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Quality Improvement Activity

Updated on 02 August 2018, 723 views

Along with a minimum of 50 CPD credits annually, an average of two significant event analyses to make at least 10 over the five years, a verified patient feedback and colleague survey for the purposes of revalidation you are required to demonstrate participation in activities that evaluate the quality and improvement of your work.  

In the past this concentrated on clinical audit but this could be difficult to complete satisfactorily and was often criticised for lacking scientific rigour, not least the necessary repeat audit cycle especially by appraisers with an educational background. Now it is accepted by the GMC that quality improvement can be demonstrated by, for example, review of clinical outcomes ­in such fields as this could include review of morbidity or mortality data, minor surgery data or commissioning information. Locum and other sessional doctors would often find data collection over a period of time hard so now case reviews or discussions are acceptable. This could involve peer review of an interesting or challenging case and might also include significant event reviews. As always it is vital to show reflection on the discussion, what has been learnt and what might change in your clinical practice as a result. Unlike some of the previous local schemes involving audit there is no need to worry that the work is covered under some other system or enhanced services. There is no question of “being paid twice” so evaluation of the impact of some new DES that requires audit under its conditions could be included in your appraisal. Wessex LMC has suggested the Admissions Avoidance DES as an area for discussion, for example.  Practice based audits are acceptable so long as you they consider something that makes a difference to your clinical practice and you reflect upon it. It is polite to refer to your practice staff’s efforts in actually collecting and processing the data.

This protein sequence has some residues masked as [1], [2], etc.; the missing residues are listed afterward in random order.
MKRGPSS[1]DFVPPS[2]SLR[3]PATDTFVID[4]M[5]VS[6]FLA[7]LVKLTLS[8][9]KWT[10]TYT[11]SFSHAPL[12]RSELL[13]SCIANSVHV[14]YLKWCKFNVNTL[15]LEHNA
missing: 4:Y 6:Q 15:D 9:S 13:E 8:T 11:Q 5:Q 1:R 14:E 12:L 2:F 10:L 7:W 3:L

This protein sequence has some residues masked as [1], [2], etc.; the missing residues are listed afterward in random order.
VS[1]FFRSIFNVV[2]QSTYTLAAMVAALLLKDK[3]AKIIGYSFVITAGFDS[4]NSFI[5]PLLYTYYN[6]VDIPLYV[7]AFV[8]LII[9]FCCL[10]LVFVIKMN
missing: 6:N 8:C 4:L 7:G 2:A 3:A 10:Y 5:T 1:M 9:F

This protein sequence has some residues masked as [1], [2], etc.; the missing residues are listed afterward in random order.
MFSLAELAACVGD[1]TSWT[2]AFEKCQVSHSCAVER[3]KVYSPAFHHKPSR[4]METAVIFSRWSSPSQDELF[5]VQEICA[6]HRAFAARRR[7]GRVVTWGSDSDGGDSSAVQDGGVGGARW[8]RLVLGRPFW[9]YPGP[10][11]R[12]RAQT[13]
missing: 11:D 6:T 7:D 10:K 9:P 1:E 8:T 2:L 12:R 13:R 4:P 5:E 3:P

You do not have to demonstrate quality improvement activity in each annual appraisal but could use your appraisal discussion to plan one. A better idea is to undertake a variety of quality improvement activities and discuss with your appraiser that, over the five year cycle, some of these enable you to provide the necessary evidence.

Some examples for those short of ideas of audits currently already undertaken in most practices including: minor surgery including joint injections; cervical smears; monitoring of DMARDs; end of life care; cancer diagnosis and two week wait referrals; general referrals and admissions; hypertension management; investigations and imaging. Sessional doctors could look at the outcome of referrals, or look at the next 50 prescriptions for antibiotics. The LMC has issued strong guidance for employing practices to encourage the extraction of the necessary information for sessional GPs to complete this important part of their appraisal and revalidation cycle.

 

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